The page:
How would a four-tier traffic light travel system work?
The government is mulling over the introduction of a traffic light system for travel with countries labelled green, yellow, amber and red.
Countries will be labelled depending on Covid case numbers and the system is seen as a substitute for the often chaotic travel corridors utilised in 2020.
Professor Andrew Hayward of the University College of London suggested the idea during an interview with Radio 4’s Today Programme, saying that countries struggling with new variants could be designated as no-go areas or ‘red’ countries.
And the system is now one of several being considered by the Global Travel Taskforce as a tool for unlocking international travel this summer.
Here's how such a system would work.
How would a traffic light system work?
The system would allocate countries a colour depending on if they were safe to visit for a holiday during summer.
According to The Telegraph, no travel restrictions would be attached to green countries.
Those returning from yellow listed countries, however, would be required to present proof of testing and/or vaccination before entering the UK but would not be required to quarantine.
Travel to and from an amber country would require a test within 7 hours of departure and arrival to and from the UK with travellers able to leave quarantine on the third day if they test negative.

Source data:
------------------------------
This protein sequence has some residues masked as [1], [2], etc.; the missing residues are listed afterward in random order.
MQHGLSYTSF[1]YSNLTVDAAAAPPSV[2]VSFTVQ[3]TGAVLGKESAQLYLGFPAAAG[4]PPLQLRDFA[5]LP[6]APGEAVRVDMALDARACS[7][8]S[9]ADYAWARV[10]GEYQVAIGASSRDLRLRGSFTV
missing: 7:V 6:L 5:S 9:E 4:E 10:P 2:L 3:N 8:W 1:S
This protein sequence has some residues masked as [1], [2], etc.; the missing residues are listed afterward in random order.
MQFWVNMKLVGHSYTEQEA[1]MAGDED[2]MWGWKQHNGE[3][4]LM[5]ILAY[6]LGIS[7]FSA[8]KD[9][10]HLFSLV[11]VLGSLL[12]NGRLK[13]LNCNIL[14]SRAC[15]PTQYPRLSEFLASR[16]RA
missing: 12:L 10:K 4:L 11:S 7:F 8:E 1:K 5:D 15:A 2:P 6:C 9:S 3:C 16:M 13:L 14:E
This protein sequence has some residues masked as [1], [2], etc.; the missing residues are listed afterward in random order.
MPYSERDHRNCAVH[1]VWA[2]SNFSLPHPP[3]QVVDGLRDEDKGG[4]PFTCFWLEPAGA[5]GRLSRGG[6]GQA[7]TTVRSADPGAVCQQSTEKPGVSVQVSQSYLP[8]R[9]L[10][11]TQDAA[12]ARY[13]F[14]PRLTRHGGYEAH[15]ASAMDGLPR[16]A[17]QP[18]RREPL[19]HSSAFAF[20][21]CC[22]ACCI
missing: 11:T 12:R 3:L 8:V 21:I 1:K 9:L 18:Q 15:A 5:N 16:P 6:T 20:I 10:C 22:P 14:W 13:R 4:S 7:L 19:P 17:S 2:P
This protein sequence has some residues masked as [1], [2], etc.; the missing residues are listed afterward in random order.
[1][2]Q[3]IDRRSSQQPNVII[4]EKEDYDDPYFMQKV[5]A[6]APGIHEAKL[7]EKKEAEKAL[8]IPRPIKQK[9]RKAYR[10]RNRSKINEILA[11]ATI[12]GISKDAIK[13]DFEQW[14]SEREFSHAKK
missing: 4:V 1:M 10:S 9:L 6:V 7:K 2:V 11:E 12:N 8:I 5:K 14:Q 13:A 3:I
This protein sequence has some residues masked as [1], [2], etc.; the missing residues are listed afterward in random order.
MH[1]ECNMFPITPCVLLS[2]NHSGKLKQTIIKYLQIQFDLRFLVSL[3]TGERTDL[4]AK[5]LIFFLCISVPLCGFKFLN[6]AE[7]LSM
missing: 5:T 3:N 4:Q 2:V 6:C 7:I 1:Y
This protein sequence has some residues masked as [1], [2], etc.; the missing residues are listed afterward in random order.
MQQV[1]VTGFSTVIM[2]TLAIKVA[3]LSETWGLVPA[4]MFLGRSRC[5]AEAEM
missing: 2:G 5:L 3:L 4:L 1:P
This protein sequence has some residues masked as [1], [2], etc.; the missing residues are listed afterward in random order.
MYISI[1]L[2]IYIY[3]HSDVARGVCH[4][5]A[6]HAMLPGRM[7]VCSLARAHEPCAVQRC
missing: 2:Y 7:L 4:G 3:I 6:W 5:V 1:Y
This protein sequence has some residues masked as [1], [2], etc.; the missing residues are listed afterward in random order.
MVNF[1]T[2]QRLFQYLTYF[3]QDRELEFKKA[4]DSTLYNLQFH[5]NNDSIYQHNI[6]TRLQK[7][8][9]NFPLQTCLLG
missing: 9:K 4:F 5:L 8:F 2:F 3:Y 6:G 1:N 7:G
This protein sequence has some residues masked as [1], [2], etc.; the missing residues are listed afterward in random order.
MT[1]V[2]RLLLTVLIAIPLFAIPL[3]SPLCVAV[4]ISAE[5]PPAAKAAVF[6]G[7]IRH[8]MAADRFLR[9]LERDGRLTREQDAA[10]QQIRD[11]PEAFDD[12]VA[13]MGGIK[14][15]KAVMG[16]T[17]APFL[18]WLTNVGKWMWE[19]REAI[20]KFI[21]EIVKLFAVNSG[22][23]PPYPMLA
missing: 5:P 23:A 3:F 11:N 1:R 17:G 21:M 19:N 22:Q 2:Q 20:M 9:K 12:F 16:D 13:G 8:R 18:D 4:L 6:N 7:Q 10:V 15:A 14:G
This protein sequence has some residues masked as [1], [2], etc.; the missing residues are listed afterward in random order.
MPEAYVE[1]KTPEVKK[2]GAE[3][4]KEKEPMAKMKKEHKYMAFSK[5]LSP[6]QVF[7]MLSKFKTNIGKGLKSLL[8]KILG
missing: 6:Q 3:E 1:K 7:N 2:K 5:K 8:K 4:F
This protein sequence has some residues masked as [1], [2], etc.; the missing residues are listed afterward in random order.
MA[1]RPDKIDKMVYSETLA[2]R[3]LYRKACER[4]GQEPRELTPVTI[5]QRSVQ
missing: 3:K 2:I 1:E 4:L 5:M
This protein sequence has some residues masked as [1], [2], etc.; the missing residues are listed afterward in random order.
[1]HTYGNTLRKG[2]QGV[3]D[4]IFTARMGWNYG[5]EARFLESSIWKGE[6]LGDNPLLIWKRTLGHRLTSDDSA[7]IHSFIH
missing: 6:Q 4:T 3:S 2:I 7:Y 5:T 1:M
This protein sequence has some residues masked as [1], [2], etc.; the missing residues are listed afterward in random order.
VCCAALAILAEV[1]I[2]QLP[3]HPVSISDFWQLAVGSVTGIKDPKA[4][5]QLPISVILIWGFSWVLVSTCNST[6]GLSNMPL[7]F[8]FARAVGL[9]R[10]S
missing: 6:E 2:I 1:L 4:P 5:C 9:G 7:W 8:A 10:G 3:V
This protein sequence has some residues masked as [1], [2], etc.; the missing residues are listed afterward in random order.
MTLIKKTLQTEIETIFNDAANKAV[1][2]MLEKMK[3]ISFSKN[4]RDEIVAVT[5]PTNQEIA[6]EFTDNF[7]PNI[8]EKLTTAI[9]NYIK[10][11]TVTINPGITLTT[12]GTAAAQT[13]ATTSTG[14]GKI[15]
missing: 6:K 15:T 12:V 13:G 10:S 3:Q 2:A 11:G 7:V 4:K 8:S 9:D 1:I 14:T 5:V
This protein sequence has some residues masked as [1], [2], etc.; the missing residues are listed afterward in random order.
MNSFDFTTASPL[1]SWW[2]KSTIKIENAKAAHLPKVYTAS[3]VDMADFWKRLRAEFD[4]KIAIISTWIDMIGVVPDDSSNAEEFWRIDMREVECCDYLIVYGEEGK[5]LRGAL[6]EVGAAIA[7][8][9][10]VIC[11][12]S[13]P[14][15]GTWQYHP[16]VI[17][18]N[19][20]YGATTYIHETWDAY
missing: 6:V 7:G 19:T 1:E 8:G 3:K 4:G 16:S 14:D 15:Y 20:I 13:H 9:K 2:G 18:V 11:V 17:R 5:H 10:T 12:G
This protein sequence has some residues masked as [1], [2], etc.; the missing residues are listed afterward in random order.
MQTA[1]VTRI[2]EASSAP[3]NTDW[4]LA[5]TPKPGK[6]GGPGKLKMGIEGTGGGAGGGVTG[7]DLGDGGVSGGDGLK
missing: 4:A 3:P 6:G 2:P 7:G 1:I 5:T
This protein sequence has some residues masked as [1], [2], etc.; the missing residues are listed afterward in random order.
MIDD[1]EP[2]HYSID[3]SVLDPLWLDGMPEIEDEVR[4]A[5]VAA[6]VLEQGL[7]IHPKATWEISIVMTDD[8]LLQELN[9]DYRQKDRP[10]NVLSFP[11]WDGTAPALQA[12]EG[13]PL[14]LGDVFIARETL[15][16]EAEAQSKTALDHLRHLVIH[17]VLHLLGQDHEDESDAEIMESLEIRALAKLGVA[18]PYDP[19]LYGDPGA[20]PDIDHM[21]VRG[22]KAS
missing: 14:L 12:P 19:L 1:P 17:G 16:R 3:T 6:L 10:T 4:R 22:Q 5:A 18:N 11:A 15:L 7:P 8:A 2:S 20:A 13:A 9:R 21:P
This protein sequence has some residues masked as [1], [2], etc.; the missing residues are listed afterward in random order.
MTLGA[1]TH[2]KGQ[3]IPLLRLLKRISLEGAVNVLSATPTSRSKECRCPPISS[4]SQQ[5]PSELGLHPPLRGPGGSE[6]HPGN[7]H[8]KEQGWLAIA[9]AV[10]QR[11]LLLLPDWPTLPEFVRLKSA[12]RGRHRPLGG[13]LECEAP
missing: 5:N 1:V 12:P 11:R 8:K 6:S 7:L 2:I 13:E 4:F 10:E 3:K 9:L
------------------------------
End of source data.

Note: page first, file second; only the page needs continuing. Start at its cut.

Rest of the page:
No entry would be permitted from red-list countries with limited exceptions.
Why is it being considered?
2020’s travel corridor system often resulted in chaos with holidaymakers forced to rush home with 24 hours notice in order to avoid a lengthy quarantine period.
It is hoped that a traffic light system would provide greater clarity to travellers while notifying travellers of changes to a country’s status farther in advance.
There is also a growing belief that travel abroad needs to be curbed despite the Westminster Government once indicating that international holidays could resume from May 17.
This increased caution is due to the increasingly likely threat of a third wave of coronavirus cases sweeping across continental Europe.
Which countries will be assigned which colour?
As Professor Hayward already indicated countries, such as South Africa and some South American countries, where strains resistant to the vaccine are prevalent would be allocated as red countries.
Countries who have long had a grip of the pandemic would likely be provided ‘green’ status. This could include the likes of Australia, New Zealand and Singapore. It’s worth noting, however, that many of these countries are not welcoming tourists at present. Countries where the situation is improving such as Portugal and Iceland may also be listed as safe-to-visit destinations.
Tourist hotspots such as France, Italy and Turkey could be deemed as amber, or even red destinations, due to the increasing threat of a third wave of infections and a struggling vaccine programme.